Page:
3 Factors to Consider Before Setting Up a Property Management Corp

3 Factors to Consider Before Setting Up a Property Management Corp

It was supposed to be a fun filling weekend.

It was Chinese New Year and we got to spend Chinese New Year with our families.  Happy times.

When we first found out that Kobe Bryant, the famous super star in NBA, passed away, all of us were shocked.

I mean, he’s only 41.  He just got his post retirement career starting.  He’s running training camp.  He’s finally spending more time with his family. 

We all remember him differently.  To me, it is his perseverance that he did whatever it took to win the game and scored.

“When we are saying this cannot be accomplished, this cannot be done, then we are short-changing ourselves.  My Brain, it cannot process failure.  It will not process failure.  Because if I have to sit there and face myself and tell myself ‘you are a failure,’ I think that is almost worse than dying.” ~ One of my favourite Kobe’s quote.

May he, his daughter Gigi and the rest people who were on board rest in peace.

Now onto this week’s topic.  Someone asked on Facebook, ‘is it possible to setup a property management company (a corporation) to charge my personally owned real estate portfolio?’

Why would someone setup a corporation just to do property management?

Well, corporation is a separate legal entity.  It files its own tax return and has a different set of tax rules applied.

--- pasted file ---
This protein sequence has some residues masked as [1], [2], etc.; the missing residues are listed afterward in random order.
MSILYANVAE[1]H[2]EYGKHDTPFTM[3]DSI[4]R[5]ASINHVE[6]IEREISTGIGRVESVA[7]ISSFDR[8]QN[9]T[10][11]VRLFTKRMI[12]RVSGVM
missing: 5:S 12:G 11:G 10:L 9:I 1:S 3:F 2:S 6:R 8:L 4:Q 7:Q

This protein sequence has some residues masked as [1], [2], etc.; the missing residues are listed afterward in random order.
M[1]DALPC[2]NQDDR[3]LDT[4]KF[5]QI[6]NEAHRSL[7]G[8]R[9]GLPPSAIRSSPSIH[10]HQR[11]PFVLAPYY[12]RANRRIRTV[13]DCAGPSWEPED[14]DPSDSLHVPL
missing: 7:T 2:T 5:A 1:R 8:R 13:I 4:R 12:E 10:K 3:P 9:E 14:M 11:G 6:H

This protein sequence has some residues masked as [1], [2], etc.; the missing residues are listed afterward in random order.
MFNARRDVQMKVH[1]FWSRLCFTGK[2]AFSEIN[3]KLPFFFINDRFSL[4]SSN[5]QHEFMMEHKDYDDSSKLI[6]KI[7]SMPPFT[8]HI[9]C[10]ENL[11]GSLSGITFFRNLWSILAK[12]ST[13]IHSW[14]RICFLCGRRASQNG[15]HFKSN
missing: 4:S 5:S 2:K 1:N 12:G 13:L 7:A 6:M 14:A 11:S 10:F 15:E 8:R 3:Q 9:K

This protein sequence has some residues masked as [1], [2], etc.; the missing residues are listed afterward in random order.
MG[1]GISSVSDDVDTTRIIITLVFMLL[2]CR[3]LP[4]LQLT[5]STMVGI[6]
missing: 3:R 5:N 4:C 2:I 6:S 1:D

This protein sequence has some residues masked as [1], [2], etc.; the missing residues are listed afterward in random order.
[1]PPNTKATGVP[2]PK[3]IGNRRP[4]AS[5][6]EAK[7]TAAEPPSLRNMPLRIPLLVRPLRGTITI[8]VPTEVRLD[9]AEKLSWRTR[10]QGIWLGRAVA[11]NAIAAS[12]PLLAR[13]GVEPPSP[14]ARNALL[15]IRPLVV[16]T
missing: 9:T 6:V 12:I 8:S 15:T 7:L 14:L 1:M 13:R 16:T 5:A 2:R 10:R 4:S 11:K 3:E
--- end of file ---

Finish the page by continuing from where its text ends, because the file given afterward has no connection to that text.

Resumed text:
Tax rate on Active Business income for a small business is only 12.5% in Ontario in a corporation.

On the other hand, highest marginal tax rates in Ontario can be as high as 53.5%. 

The delta can be as high as 41%!  Crazy, isn’t it?

This taxpayer was asking on Facebook if he can shelter some of his income from his personal rental business to a property management corporation that he owns so he can save as high as 41% taxes.

Technically speaking, the answer is yes.  Your property management company can charge you a property management fees so you only need to pay 12.5% tax on a portion of the income.


There’s two big BUT…

  1. Is it worth it?

Income Tax Act is designed in a way that you would pay more or less the same amount of tax whether you own a business in your personal name vs. corporation, assuming that you take all the after tax profit from the corporation out in the same year. 

What it means is that if this taxpayer is at 53.5% marginal tax rate, he would have paid 50% on the property management fee his PM corp charges him.

Say the property management fee would have been $10K, if he didn’t set up a property management corp, he would have paid $5,350K personal income tax.

Now, if he setup the property management corp which charges $10K property management fees against his personally held properties, he would have paid 12.5% tax on the $10K that is $1,250.

After tax profit available is $8,750 in the corporation.

Now if he takes the $8,750 after tax profit from the corporation in the same year to the personal name, he would need to report this $8,750 as income in his personal return.  Highest marginal tax rate on dividend income is 47.40% = $4,147.50

Total tax = $1,250 + 4,147.50 = $5,397.50.

If the taxpayer does not charge, he pays $5,350.  If he charges through his PM corp and takes all income out in the same year, he pays $5,397.50.